Did You Sprain Your Ankle?

13 Mar 2024

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Ankle sprains are incredibly common. I know. I sprained both of mine when I was in my teens. You have 26 bones in each foot, and there are 112 ligaments that hold them together.  When you sprain your ankle, it generally means you have injured one of seven major ligaments.


Three are on the outer part of your foot, and four are on the inner part. These three ligaments you see here are the commonly sprained ones on the outer part of your foot.  Particularly the one in Blue toward the front of the ankle.


When those ligaments get injured, the brain sends a message to the ankle joint to produce lots of fluid to make you slow down and not injure yourself further. When the ankle swells, it’s usually painful to walk. If the sprain is mild, your ankle may not visibly swell but will probably hurt to walk on. This is the motion that typically sprains the ligaments on the outside of the foot.


In addition to the ligaments on the outer of the ankle, these are the four ligaments that are regularly injured on the inner side of the ankle. The injuries on this side of the ankle often happen as people get older.


But if you are a very active person, young or old, you can easily sprain any of these ligaments. If you just leave the ankle alone, it will usually get better by itself, but you will likely be vulnerable to spraining it again and again.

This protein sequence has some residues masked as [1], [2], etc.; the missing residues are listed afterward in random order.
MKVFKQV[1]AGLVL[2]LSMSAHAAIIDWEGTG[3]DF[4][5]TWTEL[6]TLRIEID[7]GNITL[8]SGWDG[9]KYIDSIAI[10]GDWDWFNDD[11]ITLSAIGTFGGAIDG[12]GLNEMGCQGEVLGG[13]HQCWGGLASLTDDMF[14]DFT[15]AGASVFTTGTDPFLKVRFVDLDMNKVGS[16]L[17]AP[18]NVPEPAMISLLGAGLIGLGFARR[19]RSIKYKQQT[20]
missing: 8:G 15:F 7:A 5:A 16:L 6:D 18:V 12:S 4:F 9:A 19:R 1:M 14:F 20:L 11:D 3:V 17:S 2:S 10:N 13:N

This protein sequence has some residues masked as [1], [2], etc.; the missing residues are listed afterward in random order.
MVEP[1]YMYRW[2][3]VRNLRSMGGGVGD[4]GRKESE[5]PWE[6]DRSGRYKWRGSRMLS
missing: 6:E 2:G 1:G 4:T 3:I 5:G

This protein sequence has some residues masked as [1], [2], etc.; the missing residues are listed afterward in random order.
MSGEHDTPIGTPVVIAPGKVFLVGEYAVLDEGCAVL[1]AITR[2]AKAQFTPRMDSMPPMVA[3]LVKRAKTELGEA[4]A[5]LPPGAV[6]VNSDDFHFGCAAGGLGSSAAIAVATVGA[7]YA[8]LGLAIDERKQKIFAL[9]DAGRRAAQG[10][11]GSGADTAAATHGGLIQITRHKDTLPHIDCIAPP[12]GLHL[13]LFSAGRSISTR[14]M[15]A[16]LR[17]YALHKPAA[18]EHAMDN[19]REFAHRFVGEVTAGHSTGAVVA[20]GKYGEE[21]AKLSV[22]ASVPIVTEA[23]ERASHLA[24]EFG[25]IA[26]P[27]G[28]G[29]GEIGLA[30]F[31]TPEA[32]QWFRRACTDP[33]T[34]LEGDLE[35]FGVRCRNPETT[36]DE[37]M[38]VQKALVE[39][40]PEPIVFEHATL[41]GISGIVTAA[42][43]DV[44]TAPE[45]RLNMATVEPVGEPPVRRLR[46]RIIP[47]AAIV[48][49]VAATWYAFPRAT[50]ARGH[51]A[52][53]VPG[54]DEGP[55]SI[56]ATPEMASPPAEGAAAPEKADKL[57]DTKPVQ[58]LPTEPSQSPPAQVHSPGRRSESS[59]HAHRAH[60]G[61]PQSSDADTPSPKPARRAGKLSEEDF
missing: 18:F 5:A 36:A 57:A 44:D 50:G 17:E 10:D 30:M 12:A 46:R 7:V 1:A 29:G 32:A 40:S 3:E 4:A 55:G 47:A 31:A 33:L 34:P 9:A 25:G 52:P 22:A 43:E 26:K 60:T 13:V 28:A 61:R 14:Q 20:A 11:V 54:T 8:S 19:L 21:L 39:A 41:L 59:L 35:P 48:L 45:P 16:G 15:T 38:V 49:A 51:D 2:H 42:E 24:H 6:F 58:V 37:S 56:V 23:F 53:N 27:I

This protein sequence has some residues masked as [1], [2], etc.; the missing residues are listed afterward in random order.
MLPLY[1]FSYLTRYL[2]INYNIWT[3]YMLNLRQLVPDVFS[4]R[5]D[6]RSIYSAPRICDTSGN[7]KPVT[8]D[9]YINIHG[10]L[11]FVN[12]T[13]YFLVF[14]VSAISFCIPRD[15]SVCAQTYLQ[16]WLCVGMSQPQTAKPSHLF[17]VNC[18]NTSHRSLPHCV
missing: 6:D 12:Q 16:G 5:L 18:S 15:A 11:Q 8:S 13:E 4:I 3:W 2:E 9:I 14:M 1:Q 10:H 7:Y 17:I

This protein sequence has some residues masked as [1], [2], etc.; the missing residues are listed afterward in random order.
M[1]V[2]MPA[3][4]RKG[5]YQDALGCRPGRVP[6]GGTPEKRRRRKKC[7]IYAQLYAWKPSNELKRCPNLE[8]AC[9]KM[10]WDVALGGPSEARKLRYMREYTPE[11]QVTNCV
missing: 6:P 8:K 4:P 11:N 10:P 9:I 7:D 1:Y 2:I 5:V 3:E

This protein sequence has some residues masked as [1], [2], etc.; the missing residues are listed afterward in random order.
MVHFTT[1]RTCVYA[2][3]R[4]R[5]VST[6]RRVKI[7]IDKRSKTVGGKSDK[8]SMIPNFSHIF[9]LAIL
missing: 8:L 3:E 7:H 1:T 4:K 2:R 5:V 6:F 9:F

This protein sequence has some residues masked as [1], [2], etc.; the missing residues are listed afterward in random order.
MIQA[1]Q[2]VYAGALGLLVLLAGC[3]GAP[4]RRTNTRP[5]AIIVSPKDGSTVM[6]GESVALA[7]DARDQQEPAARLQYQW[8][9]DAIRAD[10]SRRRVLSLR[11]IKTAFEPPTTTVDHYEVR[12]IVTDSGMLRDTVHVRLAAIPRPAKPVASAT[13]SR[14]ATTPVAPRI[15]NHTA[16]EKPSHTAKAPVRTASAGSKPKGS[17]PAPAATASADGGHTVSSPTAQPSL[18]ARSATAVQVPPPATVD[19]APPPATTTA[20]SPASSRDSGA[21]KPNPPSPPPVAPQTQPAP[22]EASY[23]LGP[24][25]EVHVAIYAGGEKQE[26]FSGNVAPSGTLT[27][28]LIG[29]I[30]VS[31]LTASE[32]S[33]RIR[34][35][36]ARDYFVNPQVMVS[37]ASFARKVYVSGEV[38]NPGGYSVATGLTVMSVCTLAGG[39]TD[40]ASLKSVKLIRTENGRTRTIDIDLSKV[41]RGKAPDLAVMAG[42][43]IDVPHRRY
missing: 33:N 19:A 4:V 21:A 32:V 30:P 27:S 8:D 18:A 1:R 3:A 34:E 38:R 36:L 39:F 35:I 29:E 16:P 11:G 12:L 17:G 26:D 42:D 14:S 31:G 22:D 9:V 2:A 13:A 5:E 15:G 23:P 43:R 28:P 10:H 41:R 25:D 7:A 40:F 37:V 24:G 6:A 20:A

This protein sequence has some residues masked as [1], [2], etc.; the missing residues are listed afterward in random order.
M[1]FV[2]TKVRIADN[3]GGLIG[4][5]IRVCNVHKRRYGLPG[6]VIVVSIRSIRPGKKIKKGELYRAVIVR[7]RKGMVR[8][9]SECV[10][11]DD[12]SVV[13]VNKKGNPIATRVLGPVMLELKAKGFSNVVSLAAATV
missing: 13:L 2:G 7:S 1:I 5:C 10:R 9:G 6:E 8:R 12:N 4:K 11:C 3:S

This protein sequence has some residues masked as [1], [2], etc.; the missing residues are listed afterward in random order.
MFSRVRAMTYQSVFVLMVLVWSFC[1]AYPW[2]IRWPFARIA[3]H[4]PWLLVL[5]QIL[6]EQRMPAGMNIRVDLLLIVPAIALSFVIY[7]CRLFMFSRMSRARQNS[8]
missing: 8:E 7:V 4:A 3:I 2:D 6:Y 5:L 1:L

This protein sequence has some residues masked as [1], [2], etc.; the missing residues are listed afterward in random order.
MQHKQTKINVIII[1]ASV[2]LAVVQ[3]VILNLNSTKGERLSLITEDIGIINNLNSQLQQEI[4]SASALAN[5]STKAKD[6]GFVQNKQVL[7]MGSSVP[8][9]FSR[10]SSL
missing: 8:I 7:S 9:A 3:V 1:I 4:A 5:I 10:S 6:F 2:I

To fully heal, treatment is usually necessary to get rid of all the scar tissue. A certain type of scar tissue, called adhesive scar tissue, is the primary reason that injuries don’t fully heal. If you don’t get rid of all that scar tissue, the ankle periodically sprains over and over again for many years.


A series of hands-on tests help identify which of these seven ligaments are injured. Once you precisely locate the injury, the treatment is not difficult. But if you are even off by a ¼ of an inch, the treatment doesn’t work. So, the therapist has to really know their anatomy and be skilled at assessment testing.


The treatment is only a little uncomfortable, but it ensures that the ligaments heal fully. When you have a sprained ankle, the muscles of the foot and lower leg weaken quickly. So, as the treatment progresses, my clients do a series of exercises to strengthen the ligaments and muscles involved in controlling ankle movement. The exercises also keep the scar tissue from reforming.


If you sprained your ankle a long time ago and it still hurts from time to time it means that the adhesive scar tissue has never been fully resolved. With time and patience, I can help you remove that adhesive scar tissue and help prevent future ankle injuries, as well as eliminate your pain.